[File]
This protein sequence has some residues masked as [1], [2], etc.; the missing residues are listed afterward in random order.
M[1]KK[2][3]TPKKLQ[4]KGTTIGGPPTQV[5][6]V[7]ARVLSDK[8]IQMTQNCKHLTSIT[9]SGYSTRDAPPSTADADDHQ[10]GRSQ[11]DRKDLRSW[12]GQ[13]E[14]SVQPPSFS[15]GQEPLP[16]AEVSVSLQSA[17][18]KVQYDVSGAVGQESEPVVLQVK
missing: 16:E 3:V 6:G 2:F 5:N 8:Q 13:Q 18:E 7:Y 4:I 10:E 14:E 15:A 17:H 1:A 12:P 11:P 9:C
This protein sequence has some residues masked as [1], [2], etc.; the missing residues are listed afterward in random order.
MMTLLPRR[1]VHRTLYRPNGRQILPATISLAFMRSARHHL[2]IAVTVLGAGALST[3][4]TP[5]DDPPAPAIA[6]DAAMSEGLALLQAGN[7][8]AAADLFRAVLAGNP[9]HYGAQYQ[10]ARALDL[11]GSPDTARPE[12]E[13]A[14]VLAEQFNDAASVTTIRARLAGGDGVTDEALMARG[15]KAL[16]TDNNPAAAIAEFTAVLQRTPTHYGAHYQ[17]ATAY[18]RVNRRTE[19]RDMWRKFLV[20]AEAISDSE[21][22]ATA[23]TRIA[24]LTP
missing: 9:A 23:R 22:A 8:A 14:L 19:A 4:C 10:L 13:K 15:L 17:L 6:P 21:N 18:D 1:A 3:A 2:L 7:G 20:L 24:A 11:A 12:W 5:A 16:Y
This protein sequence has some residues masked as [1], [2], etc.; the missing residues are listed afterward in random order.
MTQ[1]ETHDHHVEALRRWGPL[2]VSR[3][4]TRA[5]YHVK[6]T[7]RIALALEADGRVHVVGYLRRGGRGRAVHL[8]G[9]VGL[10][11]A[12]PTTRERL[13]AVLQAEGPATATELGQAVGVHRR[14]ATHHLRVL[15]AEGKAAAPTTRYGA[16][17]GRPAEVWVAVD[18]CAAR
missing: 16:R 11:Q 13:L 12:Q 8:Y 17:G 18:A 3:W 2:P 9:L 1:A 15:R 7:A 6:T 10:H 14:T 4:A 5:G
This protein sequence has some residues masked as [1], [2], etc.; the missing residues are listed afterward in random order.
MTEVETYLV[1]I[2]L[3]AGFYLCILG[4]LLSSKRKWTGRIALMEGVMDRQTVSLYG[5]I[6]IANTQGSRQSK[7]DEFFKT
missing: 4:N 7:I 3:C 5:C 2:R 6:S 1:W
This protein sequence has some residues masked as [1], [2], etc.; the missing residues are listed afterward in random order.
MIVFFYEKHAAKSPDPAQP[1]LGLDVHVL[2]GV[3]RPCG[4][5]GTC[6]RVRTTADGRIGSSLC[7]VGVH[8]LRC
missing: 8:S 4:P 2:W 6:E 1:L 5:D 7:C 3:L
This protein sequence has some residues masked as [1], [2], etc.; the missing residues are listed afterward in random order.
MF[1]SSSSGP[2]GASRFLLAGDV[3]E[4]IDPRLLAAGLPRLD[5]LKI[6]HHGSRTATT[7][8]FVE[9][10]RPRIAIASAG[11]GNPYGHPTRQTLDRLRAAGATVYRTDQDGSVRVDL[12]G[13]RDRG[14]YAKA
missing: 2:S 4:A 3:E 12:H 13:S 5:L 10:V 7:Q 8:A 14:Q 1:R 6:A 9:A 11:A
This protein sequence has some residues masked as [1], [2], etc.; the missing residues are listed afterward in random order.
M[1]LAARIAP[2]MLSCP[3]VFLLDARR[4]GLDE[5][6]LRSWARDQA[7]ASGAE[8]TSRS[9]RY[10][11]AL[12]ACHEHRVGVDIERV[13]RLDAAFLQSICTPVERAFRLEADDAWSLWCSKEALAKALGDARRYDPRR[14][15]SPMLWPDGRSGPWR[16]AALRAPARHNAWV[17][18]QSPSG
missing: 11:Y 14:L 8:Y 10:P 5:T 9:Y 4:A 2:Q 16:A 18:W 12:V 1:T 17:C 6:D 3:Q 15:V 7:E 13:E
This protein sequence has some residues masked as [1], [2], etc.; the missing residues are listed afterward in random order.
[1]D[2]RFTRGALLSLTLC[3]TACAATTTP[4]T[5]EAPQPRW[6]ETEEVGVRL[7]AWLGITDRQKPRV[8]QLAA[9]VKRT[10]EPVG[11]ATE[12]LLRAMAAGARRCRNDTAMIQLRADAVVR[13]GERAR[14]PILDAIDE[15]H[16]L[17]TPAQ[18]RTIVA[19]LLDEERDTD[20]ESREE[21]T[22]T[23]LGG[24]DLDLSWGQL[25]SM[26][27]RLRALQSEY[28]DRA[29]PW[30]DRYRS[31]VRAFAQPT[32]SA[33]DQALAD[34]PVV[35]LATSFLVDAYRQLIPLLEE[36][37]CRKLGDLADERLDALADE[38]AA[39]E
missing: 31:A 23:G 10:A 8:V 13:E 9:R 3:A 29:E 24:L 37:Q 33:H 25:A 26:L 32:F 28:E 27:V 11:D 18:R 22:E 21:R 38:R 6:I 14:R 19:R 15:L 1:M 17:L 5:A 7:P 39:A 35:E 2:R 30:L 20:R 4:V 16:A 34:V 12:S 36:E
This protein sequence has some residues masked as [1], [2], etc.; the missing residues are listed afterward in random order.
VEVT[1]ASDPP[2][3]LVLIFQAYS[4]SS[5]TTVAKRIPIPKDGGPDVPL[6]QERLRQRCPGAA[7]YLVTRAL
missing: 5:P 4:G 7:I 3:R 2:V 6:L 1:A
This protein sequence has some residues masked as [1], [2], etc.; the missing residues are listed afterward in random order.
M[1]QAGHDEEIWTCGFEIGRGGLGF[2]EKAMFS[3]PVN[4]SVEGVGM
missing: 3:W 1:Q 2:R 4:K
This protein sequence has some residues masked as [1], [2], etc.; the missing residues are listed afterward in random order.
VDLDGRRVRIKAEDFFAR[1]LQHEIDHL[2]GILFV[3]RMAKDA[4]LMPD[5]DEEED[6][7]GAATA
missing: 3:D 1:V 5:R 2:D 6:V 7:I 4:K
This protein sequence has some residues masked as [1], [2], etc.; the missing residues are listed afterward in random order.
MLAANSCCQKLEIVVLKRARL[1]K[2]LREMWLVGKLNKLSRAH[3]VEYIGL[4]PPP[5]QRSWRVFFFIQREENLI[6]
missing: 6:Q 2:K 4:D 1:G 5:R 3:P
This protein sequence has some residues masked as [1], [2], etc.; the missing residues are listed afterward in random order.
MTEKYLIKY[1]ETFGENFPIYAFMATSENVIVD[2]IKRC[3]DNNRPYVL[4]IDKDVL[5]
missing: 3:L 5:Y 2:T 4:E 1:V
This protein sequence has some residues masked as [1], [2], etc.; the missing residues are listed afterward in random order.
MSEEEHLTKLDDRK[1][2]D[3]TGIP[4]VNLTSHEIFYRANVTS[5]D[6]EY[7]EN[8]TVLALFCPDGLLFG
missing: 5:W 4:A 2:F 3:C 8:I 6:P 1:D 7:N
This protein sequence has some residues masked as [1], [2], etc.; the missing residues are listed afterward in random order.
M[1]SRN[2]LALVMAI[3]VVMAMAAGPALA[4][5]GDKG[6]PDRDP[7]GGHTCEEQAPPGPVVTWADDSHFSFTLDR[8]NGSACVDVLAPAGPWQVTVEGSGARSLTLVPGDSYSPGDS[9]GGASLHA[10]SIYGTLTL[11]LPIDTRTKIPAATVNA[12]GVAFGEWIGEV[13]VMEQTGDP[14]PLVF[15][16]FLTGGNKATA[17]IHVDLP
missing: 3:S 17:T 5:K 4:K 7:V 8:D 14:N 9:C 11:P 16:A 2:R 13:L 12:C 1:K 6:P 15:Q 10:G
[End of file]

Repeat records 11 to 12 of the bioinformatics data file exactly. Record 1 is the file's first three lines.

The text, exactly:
This protein sequence has some residues masked as [1], [2], etc.; the missing residues are listed afterward in random order.
VDLDGRRVRIKAEDFFAR[1]LQHEIDHL[2]GILFV[3]RMAKDA[4]LMPD[5]DEEED[6][7]GAATA
missing: 3:D 1:V 5:R 2:D 6:V 7:I 4:K
This protein sequence has some residues masked as [1], [2], etc.; the missing residues are listed afterward in random order.
MLAANSCCQKLEIVVLKRARL[1]K[2]LREMWLVGKLNKLSRAH[3]VEYIGL[4]PPP[5]QRSWRVFFFIQREENLI[6]
missing: 6:Q 2:K 4:D 1:G 5:R 3:P